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Consider the uniform boundedness principle:

UBP. Let $E$ and $F$ be two Banach spaces and let $(T_i)_{i \in I}$ be a family (not necessarily countable) of continuous linear operators from $E$ into $F$. Assume that $\sup_{i \in I} \|T_ix \| < \infty$ for all $x \in E$. Then $\sup_{i \in I} \|T_i\|_{\mathcal{L}(E,F)} < \infty$.

I don't understand the statement of the UBP. The assumption tells us that, fixed an element $u$, we surely find a $\|T_ku\|< \infty$ (in particular, for that fixed $u$ each other $T$ is limited in $u$ too). The conclusion tells us that the sup over the $i$'s of the set $$ \biggl\{ \sup_{\|x\|\leq 1} \|Tx\| \biggr\} $$ is limited. But isn't that clear from the assumption? I mean, if each $T$ is bounded, a fortiori the conclusion must hold... please explain me where I am wrong.

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2 Answers 2

up vote 7 down vote accepted

To illustrate the point which Davide explained in his answer, let us have a look at a concrete example.

Let us take $E=$ the set of all real sequences with finite support (i.e., only finitely many terms are non-zero). Let us use the norm $\|x\|=\sup_n |x_n|$. The space $E$ is a linear normed space, but it is not a Banach space. (So the assumptions of Banach-Steinhaus theorem are not fulfilled.)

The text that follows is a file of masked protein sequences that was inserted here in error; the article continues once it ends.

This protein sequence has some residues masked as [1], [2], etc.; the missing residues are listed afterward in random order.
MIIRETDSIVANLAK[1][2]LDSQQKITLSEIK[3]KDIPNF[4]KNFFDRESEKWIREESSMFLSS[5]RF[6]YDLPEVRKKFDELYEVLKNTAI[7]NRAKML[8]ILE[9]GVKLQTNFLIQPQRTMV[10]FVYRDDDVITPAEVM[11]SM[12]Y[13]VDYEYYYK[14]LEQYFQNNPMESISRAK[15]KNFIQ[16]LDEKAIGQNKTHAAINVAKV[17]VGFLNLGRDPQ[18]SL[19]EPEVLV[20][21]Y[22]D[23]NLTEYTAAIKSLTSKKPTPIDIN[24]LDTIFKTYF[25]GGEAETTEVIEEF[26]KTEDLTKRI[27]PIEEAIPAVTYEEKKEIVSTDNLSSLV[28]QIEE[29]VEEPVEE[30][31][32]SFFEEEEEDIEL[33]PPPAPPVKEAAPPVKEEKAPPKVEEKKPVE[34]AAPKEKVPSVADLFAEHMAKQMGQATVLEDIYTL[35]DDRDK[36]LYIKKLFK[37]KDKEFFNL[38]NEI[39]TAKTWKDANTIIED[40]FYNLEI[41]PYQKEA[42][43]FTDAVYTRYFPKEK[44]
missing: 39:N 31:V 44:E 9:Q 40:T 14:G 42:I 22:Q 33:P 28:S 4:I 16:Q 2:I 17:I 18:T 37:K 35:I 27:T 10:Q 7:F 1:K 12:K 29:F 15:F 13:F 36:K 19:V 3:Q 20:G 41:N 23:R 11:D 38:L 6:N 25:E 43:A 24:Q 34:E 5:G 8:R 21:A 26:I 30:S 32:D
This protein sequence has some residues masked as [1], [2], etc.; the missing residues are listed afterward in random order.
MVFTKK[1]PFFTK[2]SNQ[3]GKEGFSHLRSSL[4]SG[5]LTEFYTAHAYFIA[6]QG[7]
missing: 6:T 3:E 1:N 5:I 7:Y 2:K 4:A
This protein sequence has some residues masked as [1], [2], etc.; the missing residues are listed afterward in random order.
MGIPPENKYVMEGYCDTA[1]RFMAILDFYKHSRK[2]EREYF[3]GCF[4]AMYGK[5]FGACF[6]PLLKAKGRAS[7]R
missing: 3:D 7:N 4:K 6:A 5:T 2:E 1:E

Let us take $F=\mathbb R$ and $T_n(x)=\sum_{k=1}^n x_k$.

For every $x\in E$ we have $|T_n(x)| \le \sum_{k=1}^n |x_k|$, which is a finite number. So $\sup_n |T_n(x)|<+\infty$ for any fixed $x\in E$.

But if we take $x_n=(\underset{\text{$n$-times}}{\underbrace{1,\dots,1,}}0,0,\dots)$, then $T_n(x_n)=n$ and $\|x_n\|\le 1$. So we see that $T_n(x)$ is not bounded on the unit ball, i.e. $$\sup_{\|x\|\le 1, n\in\mathbb{N}} T_n(x)=+\infty.$$

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The problem is that $\sup_{i\in I}\lVert T_ix\rVert=:c(x)$ depend on $x$. The fact that it's bounded of each $x$ of the unit ball doesn't imply that it can be bounded uniformly on the unit ball (otherwise we would deduce that each linear map is continuous).

So the aim of the UBP, is, its name suggests, to show $\sup_{\lVert x\rVert=1}c(x)$ is finite.

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